Someone gave me some scans in colour that needed converting via OCR into plain text. I thought I would run them through Tesseract, the main open source OCR tool. The results were dreadful, even when I converted them to greyscale as recommended. My images had three faults:
- they had a large border showing the book's binding and the surrounding environment of the image
- they were unevenly lit
- The text was curved - the result of trying to photograph a bound volume of typewritten pages that could not be fully opened without damage
It seemed to me that these problems must be similar to those encountered in practically any digitisation project. But there didn't seem to be any good open-source solutions.
I wanted to fix at least fault 2 to see how Tesseract would fare when the image was, as recommended, in plain black and white. However, after wasting a whole afternoon Googling the problem and trying every conceivable filter in Photoshop and Gimp I couldn't reduce the image to black and white. The problem was the difference in illumination:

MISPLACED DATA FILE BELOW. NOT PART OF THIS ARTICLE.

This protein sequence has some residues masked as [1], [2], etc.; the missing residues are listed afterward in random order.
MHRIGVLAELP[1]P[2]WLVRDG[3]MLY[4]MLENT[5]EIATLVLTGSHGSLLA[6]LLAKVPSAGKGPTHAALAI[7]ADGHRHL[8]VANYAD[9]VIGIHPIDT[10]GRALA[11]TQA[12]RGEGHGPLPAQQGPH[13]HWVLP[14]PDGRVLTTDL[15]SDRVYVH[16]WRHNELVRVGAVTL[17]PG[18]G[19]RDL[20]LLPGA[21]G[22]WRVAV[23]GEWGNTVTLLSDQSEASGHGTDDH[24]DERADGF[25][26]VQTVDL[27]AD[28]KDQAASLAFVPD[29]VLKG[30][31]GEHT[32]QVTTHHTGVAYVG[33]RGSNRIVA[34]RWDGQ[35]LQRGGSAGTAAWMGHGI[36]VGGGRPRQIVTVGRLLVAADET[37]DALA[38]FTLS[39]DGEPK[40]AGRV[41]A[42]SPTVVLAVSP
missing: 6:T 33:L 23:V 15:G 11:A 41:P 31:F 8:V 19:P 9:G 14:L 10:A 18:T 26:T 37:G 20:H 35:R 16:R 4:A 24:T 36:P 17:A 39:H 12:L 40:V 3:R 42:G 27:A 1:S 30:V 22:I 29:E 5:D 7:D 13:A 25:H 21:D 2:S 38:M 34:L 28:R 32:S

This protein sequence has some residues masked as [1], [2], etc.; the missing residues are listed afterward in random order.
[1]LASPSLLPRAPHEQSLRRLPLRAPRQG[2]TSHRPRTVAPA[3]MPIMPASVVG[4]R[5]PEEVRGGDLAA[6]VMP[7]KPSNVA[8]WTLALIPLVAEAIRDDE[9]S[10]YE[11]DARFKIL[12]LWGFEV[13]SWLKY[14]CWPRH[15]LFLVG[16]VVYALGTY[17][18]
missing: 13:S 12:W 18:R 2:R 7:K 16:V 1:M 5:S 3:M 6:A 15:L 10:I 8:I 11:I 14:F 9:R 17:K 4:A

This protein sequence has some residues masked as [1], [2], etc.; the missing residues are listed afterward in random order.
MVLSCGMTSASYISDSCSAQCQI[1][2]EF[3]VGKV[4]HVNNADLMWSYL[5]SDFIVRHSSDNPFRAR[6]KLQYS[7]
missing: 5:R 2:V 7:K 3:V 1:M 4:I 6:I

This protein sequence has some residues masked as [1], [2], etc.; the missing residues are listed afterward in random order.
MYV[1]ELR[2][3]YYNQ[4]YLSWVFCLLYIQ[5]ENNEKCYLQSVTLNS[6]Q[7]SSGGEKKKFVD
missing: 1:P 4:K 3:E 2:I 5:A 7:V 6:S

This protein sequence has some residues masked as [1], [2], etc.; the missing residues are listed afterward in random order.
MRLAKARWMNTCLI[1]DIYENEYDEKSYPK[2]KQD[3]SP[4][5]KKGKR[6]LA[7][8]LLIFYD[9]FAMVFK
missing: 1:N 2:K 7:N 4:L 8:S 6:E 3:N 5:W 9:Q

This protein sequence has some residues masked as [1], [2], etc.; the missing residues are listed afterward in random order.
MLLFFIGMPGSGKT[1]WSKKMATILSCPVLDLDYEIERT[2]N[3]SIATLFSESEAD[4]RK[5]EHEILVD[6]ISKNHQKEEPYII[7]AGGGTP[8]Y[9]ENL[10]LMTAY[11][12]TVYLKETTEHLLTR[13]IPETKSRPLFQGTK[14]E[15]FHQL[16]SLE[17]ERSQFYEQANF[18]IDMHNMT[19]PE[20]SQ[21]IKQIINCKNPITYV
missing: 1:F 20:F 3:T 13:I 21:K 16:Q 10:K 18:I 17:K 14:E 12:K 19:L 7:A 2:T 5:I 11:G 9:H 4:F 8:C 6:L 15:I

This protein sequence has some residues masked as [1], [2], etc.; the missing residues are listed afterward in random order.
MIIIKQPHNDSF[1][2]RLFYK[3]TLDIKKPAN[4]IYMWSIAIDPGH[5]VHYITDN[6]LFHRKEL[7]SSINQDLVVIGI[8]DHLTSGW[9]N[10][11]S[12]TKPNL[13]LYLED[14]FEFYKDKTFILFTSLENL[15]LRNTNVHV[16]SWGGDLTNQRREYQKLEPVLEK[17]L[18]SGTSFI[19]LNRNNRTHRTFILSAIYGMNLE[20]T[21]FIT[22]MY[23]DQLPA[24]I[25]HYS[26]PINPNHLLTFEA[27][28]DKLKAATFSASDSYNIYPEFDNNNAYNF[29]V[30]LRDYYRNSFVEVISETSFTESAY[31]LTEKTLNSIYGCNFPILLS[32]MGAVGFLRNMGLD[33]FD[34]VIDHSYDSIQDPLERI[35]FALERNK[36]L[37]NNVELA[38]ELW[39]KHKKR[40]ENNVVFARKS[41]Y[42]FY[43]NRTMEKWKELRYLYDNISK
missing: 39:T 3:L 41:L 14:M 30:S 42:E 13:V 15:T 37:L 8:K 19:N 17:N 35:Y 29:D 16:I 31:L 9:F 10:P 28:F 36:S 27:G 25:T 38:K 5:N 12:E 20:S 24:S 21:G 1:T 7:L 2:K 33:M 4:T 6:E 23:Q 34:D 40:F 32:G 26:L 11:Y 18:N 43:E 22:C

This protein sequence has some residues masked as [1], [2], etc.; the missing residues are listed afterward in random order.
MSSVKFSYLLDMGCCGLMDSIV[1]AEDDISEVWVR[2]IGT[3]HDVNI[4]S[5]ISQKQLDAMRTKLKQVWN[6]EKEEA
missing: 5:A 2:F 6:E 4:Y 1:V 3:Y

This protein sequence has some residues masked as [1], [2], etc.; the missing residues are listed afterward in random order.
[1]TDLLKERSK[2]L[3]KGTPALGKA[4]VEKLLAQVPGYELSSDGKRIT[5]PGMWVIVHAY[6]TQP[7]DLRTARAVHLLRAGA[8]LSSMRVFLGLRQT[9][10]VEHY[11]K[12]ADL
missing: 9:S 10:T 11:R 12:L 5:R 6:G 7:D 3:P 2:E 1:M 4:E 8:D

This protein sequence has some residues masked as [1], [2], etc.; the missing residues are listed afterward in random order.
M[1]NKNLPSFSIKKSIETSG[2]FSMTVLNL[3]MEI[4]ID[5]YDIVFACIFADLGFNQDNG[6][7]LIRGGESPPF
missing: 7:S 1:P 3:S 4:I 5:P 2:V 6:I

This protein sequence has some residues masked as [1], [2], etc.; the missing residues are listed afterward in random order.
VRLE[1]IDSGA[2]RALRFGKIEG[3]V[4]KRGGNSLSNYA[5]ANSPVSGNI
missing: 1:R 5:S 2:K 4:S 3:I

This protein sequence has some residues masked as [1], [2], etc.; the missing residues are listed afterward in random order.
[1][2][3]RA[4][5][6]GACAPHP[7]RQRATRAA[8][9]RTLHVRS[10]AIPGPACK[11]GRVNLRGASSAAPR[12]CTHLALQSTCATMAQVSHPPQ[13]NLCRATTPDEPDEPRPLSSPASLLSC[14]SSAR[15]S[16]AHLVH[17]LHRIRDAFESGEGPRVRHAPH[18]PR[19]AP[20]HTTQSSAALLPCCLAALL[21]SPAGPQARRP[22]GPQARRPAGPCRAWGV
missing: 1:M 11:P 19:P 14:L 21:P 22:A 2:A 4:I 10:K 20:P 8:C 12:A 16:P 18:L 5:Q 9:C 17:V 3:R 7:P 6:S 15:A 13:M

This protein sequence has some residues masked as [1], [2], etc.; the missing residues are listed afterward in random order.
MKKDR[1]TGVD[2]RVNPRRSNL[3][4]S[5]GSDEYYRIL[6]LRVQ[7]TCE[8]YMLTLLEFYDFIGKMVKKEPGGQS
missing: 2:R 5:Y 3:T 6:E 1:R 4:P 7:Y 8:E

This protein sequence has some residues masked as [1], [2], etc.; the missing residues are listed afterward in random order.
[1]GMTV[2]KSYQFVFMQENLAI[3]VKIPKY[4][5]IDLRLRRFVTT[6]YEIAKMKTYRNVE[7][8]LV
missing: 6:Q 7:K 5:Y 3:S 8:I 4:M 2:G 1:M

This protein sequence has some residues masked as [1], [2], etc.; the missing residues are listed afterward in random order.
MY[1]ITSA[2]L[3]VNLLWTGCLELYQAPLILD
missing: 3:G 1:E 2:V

Shown on the right is a section of the upper right hand portion of a page, on the left the bottom left hand portion. When these are turned to a global black or white value one is hopelessly too dark and the other too light:
So I downloaded the FreeImage library and tried to use it to write a simple filter. I first reduced the image to greyscale and manually cropped it to simulate having already solved problem 1 above. Then I passed a small square 64x64 pixels over the image. For each square I computed the average greyscale value. Then I turned all pixels less than this value by at least 8 to black (lesser is darker). All others were turned to white. This very simple approach had the effect of obliterating the lighting differences and producing an evenly illuminated plain black and white text:
Unfortunately, Tesseract still doesn't like the strong curvature. It seems to split up lines based on strict horizontals, because it mixed up text from adjacent lines that curved into each other's path. The next stage will be to 'uncurve' the text automatically.